Optimism is where it’s at in the mobile gaming sphere, which is set to overtake the console industry in the worldwide market. Exciting? Yes, but not a true slam dunk since consoles still reign supreme in the US. The two obvious questions are why mobile is hot on the console gaming world’s heels and whether the global trend will become a national one. Let’s tackle them one by one.
First it’s important to note that this is probably one of the most disruptive periods in video game history, second only to the early 80s when home entertainment systems drew players out of arcades. Changes in technology like the ubiquity of smartphone ownership and high quality graphics processors like Snapdragon’s quad core processor have broadened the potential audience for both new and old games. A three-punch combo of accessibility, portability and quality have attracted players who would not have traditionally called themselves gamers.
As a result game companies are casting a wider net, pulling in people by blurring the line between social media user and gamer. The gateway drug might be Candy Crush Saga on Facebook thanks to a friend’s social share. From there, a player can stick to Facebook games but chances are they’re eventually going to branch out into the app world and maybe even start playing some serious titles. The fact that one can go from Candy Crush to Chaos Rings is only possible because mobile’s low bar for development and ease of distribution means there has been a surge in inexpensive, fun and surprisingly rich games.
But the biggest factor driving mobile’s ascendancy today may just be word of mouth. Viral marketing works no matter than what the product is, but if you can synch the medium and the message through rigorous social integration your chances of hitting it big go up.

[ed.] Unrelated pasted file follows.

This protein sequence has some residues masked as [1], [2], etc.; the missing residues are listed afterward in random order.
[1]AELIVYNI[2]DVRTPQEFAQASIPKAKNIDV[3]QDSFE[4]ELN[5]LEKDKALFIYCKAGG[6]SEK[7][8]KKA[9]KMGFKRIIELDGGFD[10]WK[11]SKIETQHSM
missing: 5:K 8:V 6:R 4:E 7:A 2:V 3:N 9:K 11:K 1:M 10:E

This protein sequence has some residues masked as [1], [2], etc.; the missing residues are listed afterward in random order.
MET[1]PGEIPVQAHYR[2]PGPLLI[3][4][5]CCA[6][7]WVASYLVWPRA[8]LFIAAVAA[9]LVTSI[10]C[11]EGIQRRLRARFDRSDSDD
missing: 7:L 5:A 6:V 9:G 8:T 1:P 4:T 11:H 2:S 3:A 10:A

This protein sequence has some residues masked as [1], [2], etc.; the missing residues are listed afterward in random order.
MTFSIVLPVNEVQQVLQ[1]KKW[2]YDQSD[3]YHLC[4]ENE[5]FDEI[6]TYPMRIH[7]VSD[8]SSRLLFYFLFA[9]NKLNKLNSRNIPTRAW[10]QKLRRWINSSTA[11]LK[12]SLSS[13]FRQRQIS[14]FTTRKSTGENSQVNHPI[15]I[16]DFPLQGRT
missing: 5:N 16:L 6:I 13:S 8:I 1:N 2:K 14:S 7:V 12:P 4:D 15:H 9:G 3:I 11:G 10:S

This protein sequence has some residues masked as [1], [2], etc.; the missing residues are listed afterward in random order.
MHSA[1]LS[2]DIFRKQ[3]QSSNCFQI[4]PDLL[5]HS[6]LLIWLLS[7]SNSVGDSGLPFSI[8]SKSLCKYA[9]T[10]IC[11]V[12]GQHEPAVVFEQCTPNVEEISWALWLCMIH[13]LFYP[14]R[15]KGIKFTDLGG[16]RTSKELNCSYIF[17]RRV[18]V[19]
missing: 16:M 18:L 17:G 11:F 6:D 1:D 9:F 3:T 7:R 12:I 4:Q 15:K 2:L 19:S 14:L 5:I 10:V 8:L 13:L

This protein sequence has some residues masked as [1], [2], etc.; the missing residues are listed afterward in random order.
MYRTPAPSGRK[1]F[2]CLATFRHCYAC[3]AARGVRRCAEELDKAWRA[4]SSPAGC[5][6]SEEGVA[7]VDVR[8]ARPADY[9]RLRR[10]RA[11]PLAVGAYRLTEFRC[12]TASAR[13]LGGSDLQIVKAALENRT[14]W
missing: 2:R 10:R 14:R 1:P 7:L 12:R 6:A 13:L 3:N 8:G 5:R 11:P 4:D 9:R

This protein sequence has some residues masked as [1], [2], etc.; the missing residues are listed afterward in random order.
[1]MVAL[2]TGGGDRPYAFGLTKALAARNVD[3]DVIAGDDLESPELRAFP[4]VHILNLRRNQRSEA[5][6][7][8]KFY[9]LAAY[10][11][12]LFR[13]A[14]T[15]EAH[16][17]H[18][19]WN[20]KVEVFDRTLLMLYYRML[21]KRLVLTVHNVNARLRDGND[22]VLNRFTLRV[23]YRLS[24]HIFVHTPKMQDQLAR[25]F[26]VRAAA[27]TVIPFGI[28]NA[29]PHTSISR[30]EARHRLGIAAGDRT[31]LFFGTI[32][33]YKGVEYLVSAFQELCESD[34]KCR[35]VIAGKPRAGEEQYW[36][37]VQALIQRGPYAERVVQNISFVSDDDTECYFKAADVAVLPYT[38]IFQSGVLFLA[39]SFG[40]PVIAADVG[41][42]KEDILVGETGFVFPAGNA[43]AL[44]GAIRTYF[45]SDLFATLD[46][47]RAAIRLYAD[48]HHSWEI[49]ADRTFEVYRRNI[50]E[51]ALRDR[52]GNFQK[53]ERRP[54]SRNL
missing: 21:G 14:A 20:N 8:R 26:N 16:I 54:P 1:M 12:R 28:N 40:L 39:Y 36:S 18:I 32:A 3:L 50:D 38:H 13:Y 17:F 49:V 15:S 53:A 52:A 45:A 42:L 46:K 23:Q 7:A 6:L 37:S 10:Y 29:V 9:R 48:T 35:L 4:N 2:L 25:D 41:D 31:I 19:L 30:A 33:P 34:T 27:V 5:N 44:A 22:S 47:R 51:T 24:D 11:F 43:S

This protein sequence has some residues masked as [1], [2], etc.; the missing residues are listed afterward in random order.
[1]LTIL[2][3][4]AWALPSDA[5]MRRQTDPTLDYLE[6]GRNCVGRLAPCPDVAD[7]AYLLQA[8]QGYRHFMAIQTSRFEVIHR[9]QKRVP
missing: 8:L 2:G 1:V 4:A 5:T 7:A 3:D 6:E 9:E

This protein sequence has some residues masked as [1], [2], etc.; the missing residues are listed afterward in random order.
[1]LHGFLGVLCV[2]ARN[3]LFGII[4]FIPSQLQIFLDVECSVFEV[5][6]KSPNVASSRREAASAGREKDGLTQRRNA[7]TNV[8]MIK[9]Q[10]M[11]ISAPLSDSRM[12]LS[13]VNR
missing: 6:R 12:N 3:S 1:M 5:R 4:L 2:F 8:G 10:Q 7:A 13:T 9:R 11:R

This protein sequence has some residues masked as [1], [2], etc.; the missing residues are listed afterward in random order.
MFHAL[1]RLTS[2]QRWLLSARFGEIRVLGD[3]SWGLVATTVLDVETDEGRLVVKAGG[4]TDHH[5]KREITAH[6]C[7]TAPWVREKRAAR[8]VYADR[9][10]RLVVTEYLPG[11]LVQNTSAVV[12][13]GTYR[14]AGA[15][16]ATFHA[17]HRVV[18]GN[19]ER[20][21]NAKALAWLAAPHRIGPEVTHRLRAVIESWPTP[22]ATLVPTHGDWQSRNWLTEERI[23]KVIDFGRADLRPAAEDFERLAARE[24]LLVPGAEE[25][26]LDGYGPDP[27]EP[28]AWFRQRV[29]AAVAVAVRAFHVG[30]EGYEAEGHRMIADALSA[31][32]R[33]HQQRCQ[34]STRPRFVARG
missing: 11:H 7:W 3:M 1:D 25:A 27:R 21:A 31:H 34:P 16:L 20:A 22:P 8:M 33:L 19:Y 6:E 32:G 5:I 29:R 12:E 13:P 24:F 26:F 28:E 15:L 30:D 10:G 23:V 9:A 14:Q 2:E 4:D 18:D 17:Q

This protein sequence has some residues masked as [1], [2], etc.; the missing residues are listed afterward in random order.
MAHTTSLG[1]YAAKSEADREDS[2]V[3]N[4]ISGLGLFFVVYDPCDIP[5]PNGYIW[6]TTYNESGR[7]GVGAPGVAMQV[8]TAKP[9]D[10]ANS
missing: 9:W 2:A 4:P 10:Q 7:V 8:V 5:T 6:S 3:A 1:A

So will mobile ever dominate in the US? Chances are good, especially as the mobile gaming and social spheres continue to merge and casual players join the ranks of the gamer. Social games are attractive to casual players because they create a sense of community with gamers supporting each other by participating in each other’s virtual journeys. There are more than a few mobile games where quests literally cannot be completed without help from other players. Compare that to the serious console gaming culture, which can be incredibly adversarial.
What will likely continue to drive mobile’s ascendancy in 2015 and beyond will be not only word of mouth but the community created by that intersection of games and social media. The ability to share both victories and defeats with a likeminded audience is a powerful motivator, attracting segments of the population who have never picked up a controller. And while console and PC gaming will likely always have a place at the table, an expanding audience means the serious gamer will now have to share space at that table with the social gamer.
This year it’s the social gamer who will ultimately not only inspire developers to produce mobile-friendly versions of existing games, but also a new crop of ground-breaking games that harness the power of social media and community engagement. How exactly this integration between game play and the group will unfold isn’t yet clear, but expect new innovations to be revealed monthly as developers work to put a truly social experience into players’ hands.
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